Auto industry supply chain, Tesla as maverick and cars as an ad platform. A podcast conversation with Roger Lanctot.

BIA Leading Local Insights
Roger Lanctot
Director Automotive Connected Mobility Strategy Analytics

Strategy Analytics’ Roger Lanctot is director of automotive connected mobility, and a self-described, “not a car guy.” However, Lanctot is the go-to guy when you want to understand what is going on in the industry, especially when it comes to future trends, infotainment, mobility and connected cars.

Roger joined BIA for a Leading Local Insights podcast interview where we discussed disruptions to the auto supply chain, how Tesla can buck the overall segment trends and the future of the automobile as an ad platform.

Supply chain disruptions in the automotive industry suffer the same general fate as other industry segments reliant on sourcing parts for final assembly. Cars also suffer the specific fate of those products reliant on semiconductor chips.

According to the New York Times, a modern car may have 3,000 chips in it. Lanctot elaborates, “The chips that go into cars are a niche that is very specialized to meet safety standards, and require ten or more years of support.” With the increasing demand for all kinds of chips for consumer electronics, fab plants are prioritizing those newer, higher margin chips. Ultimately, Lanctot says, “I’d estimate the chip supply chain will be disrupted for a longer rather than shorter period of time.” Not looking like major relief to the chip shortage in auto will much progress through 2022.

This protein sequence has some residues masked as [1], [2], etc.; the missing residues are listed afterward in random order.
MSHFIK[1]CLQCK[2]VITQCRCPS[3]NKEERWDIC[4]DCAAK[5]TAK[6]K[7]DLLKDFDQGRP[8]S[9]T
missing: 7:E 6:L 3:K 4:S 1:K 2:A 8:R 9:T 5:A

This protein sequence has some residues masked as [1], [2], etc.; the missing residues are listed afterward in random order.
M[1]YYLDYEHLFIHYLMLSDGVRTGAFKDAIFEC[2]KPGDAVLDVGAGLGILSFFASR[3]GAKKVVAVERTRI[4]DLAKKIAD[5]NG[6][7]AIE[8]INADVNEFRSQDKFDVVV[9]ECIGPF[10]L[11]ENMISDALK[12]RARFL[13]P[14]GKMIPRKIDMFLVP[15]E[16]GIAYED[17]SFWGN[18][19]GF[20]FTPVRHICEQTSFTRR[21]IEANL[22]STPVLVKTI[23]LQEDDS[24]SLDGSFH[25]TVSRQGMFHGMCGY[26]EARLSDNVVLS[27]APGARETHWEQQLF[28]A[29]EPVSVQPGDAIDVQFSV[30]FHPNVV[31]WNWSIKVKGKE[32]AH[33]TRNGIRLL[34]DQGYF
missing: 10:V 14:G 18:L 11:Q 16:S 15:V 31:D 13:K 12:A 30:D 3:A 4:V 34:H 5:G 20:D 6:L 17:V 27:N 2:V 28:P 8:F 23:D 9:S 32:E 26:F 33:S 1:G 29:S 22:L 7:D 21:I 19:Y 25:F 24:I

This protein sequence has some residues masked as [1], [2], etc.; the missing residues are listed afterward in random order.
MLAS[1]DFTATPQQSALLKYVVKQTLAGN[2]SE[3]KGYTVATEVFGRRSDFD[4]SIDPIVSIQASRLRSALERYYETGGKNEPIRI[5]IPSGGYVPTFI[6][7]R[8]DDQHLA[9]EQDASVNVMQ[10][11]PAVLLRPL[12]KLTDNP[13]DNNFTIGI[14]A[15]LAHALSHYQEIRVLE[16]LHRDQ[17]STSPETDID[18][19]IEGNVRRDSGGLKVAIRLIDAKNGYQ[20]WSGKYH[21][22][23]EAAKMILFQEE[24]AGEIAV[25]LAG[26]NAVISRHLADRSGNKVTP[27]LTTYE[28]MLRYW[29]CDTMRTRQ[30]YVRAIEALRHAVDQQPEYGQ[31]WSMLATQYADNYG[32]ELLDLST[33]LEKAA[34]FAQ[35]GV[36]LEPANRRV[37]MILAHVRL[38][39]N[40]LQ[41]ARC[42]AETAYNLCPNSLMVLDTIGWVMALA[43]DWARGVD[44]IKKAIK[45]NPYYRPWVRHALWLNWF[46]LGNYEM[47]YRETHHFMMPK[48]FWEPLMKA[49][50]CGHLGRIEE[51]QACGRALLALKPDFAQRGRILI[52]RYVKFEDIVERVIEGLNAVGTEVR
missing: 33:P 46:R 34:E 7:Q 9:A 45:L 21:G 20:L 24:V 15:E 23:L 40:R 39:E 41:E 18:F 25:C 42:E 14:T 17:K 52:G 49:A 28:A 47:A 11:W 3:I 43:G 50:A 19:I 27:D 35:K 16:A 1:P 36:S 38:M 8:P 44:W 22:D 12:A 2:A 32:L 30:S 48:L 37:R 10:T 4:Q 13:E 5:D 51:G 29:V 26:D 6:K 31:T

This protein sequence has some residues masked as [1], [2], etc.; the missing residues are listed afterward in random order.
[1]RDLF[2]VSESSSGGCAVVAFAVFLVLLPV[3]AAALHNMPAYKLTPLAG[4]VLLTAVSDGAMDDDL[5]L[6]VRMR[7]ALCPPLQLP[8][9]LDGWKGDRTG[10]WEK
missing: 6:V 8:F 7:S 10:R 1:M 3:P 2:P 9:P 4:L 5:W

While the overall U.S. auto industry is in a slump, sales down an average of 22 percent in 3Q2021 versus 3Q2019, Tesla is up 104 percent. The slump has driven significant declines in auto ad spending that have been hurting ad-supported local media. While Tesla is the maverick in the group with its success, it does not spend even $1 on advertising, so no help to media sellers there.

The final topic we discussed with Lanctot in the podcast was his thoughts on how autonomous cars will evolve as ad platforms. Newer cars have dual-facing cameras that can detect drowsy drivers for safety measures and evaluate what’s going on outside the car. These cameras can also be used for advertising. As one article put it, Get Ready for In-Car Advertising. The occupant facing camera can provide context for ad-targeting. “What Ford wants to do is leverage those cameras to also keep an eye out for passing billboards, and then use image recognition to put a copy of the advertisement on a vehicle’s infotainment screens so it’s visible to the driver and passengers for longer.” Lanctot is confident most cars will become sophisticated ad platforms. “Although, I don’t expect to see ads in Teslas, they have a different business model.”

To listen to the podcast, click here.

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